Budget 2016 Key Announcements And Reaction

“We are the builders,” George Osborne declared in his Budget today, as he announced plans to improve road infrastructure and build major rail lines across London and the north.

In his statement, the chancellor gave the green light to the capital’s Crossrail 2 project, which will connect South West and North East London for £80 million.

He also promised a £60 million investment in the HS3 rail link between Manchester and Leeds to reduce travel times between the two cities, as well as an additional £161 million to upgrade the M62 to a four-lane highway. Another £75 million will be spent on improving other road links in the north.

Flood defence spending will be increased by £700 million, with the money coming from a 0.5 percentage point increase in the insurance premium tax.

Despite a £100 million investment to combat homelessness, Osborne failed to address the UK’s housing crisis.

Instead, he announced that the planned stamp duty hike on additional property purchases would be extended to include those who purchased more than 15 properties, and that a 3% levy would be added to standard stamp duty rates on second homes.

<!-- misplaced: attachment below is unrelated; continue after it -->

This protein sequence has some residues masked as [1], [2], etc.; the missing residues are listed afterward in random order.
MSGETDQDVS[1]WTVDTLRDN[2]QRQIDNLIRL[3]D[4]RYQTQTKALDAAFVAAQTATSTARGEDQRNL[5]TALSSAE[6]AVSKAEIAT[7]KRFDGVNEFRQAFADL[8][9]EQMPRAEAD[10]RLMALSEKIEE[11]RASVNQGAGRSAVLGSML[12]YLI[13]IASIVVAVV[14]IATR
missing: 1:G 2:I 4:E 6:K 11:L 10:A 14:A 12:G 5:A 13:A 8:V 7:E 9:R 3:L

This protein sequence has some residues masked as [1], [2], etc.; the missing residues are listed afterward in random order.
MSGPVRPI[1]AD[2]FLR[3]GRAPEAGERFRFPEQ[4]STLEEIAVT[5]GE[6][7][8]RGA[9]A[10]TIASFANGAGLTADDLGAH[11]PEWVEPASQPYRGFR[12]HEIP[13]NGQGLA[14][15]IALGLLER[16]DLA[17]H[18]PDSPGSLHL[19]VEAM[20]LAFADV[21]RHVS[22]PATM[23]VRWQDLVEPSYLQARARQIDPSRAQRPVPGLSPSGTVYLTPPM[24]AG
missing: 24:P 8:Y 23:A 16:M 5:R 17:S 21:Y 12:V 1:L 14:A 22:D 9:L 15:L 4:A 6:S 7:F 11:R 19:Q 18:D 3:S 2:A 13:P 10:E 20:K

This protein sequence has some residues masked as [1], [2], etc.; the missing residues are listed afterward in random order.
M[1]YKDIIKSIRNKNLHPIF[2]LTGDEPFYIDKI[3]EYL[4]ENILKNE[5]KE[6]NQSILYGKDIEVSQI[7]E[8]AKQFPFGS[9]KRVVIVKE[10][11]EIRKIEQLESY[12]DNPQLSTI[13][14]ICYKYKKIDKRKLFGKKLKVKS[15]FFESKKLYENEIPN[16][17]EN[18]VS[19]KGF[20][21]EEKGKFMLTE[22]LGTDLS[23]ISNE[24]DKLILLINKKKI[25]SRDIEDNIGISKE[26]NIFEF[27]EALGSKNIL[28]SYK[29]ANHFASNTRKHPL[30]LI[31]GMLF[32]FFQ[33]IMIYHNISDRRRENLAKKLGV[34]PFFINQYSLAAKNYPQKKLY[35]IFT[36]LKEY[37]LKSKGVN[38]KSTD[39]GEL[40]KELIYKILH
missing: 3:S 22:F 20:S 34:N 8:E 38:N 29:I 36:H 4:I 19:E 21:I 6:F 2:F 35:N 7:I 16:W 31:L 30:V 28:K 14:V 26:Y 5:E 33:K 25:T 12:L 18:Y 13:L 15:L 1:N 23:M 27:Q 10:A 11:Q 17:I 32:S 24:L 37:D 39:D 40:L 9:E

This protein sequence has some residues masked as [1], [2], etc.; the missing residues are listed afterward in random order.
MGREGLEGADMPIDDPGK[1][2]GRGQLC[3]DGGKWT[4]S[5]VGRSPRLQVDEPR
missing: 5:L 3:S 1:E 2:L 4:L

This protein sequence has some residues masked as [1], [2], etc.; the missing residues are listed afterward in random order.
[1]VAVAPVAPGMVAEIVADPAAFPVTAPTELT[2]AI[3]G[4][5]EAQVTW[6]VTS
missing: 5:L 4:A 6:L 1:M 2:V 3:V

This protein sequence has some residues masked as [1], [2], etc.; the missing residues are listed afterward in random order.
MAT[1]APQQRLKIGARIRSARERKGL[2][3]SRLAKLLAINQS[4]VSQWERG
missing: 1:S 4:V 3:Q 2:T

In 2017, the Government announced the launch of a new lifetime ISA to assist those under the age of 40 in purchasing a home or saving for a pension, with savers receiving a 25% bonus on deposits of up to £4,000 per year.

Senior figures and organisations weigh in on George Osborne’s Budget 2016 speech:

“Much of the British property industry will be very disappointed with today’s Budget changes,” said Elizabeth Bradley, head of the corporate tax team at international law firm Berwin Leighton Paisner. The real estate industry is effectively being used to appease the Government’s backbenchers.

“While the Chancellor recognises the need for more housing, the extension of the additional SDLT rate on buy-to-let to large investors will discourage investment in the private rented sector.”

“Overall, the reduction in corporate tax rates to 17 percent by 2020 will not offset the increased tax costs.”

According to Jonathan Stephens, managing director of Surrenden Invest, a property consultancy specialising in high-yielding buy-to-let investments:

“The chancellor’s announcements today will come as no surprise to those looking to buy an investment property in the coming months.

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“George Osborne has maintained his earlier pledge on Stamp Duty, remaining firm on the changes already announced, which means that those investors who keep their fingers on the pulse will not have experienced any kind of real shock to the system today.”

“What it does mean is that there will be an increasing emphasis on the ‘Northern Powerhouse’ as the location of choice for investment properties.

“This government’s focus on the North West was emphasised even more today with the announcement of new road improvements in the region, as well as a new tunnel connecting Sheffield and Manchester.